Also known as Midsummer and Litha, the Summer Solstice is less than two weeks away. June 20th will mark the shortest and brightest night of the year. Many things signal the arrival of Summer. Chiefly, the longer days, and accompanying warmth of the burning Sun. When I was young, there were a number of things that I associated with the Summer months. Having a three month break from the mental exercises of school was a big one, but it was the doorway to so much more. Computers weren't a part of the average household then. I used to spend a great deal of time outside. Riding my bike; exploring forest trails; building tree forts with my friends.
My favorite time of the day was late afternoon, when the day was giving way to the evening. The calm slowly dimming time of twilight, when the Sun disappears beyond the horizon. The Moon would rise in it's place, and the sparkling pinpricks of the stars would pepper the blue black felt of the night sky. It was as the Moon rose to start it's shift that one of my biggest memories of Summers in the South occurred. Like a sprinkling of fairy light spinning in the air, the Lightning Bugs would come out to play.
I grew up calling them 'Lightning Bugs', but others may know them as 'Fireflies'. They were so magical. I have great memories of running barefoot across blankets of cool grass, reaching for the small slowly moving balls of light. I would grab the air born insects easily, and place them in a clean pickle jar. Air holes would always be punched in the lid, although I never kept them in the glass prison long. Just for a little while, so I could study their brilliant glow. My mother told me that when she was young, she and her friends would catch them like I had. When the bugs "tails" lit up again, they would pinch them off and make rings out of the lights. That didn't appeal to me much. I was more of a 'catch and release' Lightning Bug trapper. I am sure that I may have caused the occasional bug casualty, but it was never intentional.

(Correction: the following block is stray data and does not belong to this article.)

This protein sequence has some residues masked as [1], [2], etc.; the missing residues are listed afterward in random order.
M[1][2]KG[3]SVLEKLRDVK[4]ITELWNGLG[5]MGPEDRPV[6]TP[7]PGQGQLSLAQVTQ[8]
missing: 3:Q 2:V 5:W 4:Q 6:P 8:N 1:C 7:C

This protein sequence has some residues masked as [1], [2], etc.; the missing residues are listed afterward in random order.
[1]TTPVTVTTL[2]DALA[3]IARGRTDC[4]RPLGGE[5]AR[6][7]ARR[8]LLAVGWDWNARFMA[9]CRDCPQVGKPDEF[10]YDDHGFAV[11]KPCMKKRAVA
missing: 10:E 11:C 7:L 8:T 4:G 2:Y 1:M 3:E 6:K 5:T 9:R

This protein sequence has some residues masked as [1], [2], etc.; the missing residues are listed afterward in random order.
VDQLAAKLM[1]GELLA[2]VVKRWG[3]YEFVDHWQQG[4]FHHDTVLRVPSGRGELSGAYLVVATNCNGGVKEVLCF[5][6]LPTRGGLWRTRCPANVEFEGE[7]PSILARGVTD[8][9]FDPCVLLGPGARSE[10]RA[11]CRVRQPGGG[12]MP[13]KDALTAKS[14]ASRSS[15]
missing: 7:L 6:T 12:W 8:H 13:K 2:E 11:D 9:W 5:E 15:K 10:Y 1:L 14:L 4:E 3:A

I was being a bit nostalgic earlier today, thinking about my early summers here in Georgia. That got me thinking about Lightning Bugs, which then got me to wondering. Are Lightning Bugs and Fireflies the same thing? The answer is "yes". There are a number of species, over 150 in the US. They go by a number of names. As already mentioned, they are called Lightning Bugs, and Fireflies. They also have the name Moon Bug (I like that one), and Golden Sparkler. In Japanese, they are 'Hotaru'. The French call them 'Luciole', and Jamaicans call them 'Blinkies'.
|(This is the type I'm accustomed|
How are they able to light themselves up? They produce a substance in their abdomen called Luciferin. The bioluminescence is a reaction of its oxidation. First, the enzyme Luciferase acts as the trigger; second, Oxygen acts as fuel; third, a common compound found in both plant and animal cells, ATP (Adenosine Triphosphate) converts it to energy causing the mixture to light up. The light produced doesn't give off any heat.
|("Glo Worm" doll,|
c. 1986, HASBRO)